I enjoyed the film a lot this time around and thought that Donald O’Connor was likeable as Peter Stirling. Francis naturally enough steals every scene that he (actually Francis was in real life a she) is in and the supporting cast is fine too. ZaSu Pitts, who the Olive Oyl’s cartoon persona was based on, appears here as does a young Tony (billed as Anthony) Curtis in a bit part.

Francis was popular enough to hve featured in another six films, as well as comic books and on a record album. As I mentioned earlier Mr. Ed was a show that was a lot like Francis and made by the same creative team.


Spartacus

Directed by Stanley Kubrick
Produced by Edward Lewis
Written by Dalton Trumbo & Howard Fast (Novel)
Starring
Kirk Douglas
Laurence Olivier
Peter Ustinov
John Gavin
Jean Simmons
Charles Laughton
Tony Curtis
Music by Alex North
Cinematography Russell Metty
Editing by Robert Lawrence
Distributed by Universal Pictures
Release date(s) October 7, 1960
Running time 184 minutes
Country United States
Language English

“I’m Spartacus”

Spartacus is an epic gladiator film from 1960. It is from a time when long movies had intermissions so that patrons could go to the bathroom or buy a Coke, popcorn and a choc-top before watching the second half of the film. These types of films also allow the home-viewer a chance to take a break too, before putting disc 2 into the machine. In fact I actually watched part 1 of the film this morning before going to work and part two when I got home. I should also make a note that I borrowed this DVD from the local public library.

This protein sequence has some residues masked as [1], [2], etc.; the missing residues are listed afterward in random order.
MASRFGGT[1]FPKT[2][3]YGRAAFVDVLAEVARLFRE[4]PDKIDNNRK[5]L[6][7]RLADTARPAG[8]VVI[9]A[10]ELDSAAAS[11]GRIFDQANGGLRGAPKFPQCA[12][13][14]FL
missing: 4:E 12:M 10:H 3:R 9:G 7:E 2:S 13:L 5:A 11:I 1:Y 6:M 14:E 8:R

The film follows the life of Spartacus, a slave who is sold to a gladiator school but then causes a revolt, before turning his attention to freeing the rest of Rome’s slaves. While the action and the battle scenes are very good, there is also a good insight into the (fictionalised) political maneuverings in ancient Rome. It is fun to see how the Senators and the generals are at times more willing to find a way to humiliate the other and diminish their rivals’ political standing, than fight the slave army of Spartacus.

The film stars Kirk Douglas as Spartacus and features some of Hollywood’s all-time greats. Kirk is very charismatic as the freed slave but it just feels like Spartacus is an extension of his own natural persona and that he is just playing Kirk Douglas. The only difference here from his performance in 20,000 Leagues Under The Sea is that here he is a little more intense, and less clownish, but the similarities of the two performances are there. That is not to say that I didn’t enjoy his performance here.

In fact I enjoyed Spartacus so much that I will buy the DVD for myself to watch over and over. In fact the only thing I didn’t enjoy about the film is the condition of the DVD that I borrowed, as when it got to the 48 minute mark of disc two the picture kept freezing and jumping. I always thought that DVDs were meant to be indestructible but I do notice that there are several discs at the two public libraries that I belong to that are almost unwatchable. I know that I lovingly take care of my own DVDs and none are scratched or damaged at all, but it seems that when people borrow DVDs from the library that they just don’t care how they treat them, hence the damage that I often find in library discs.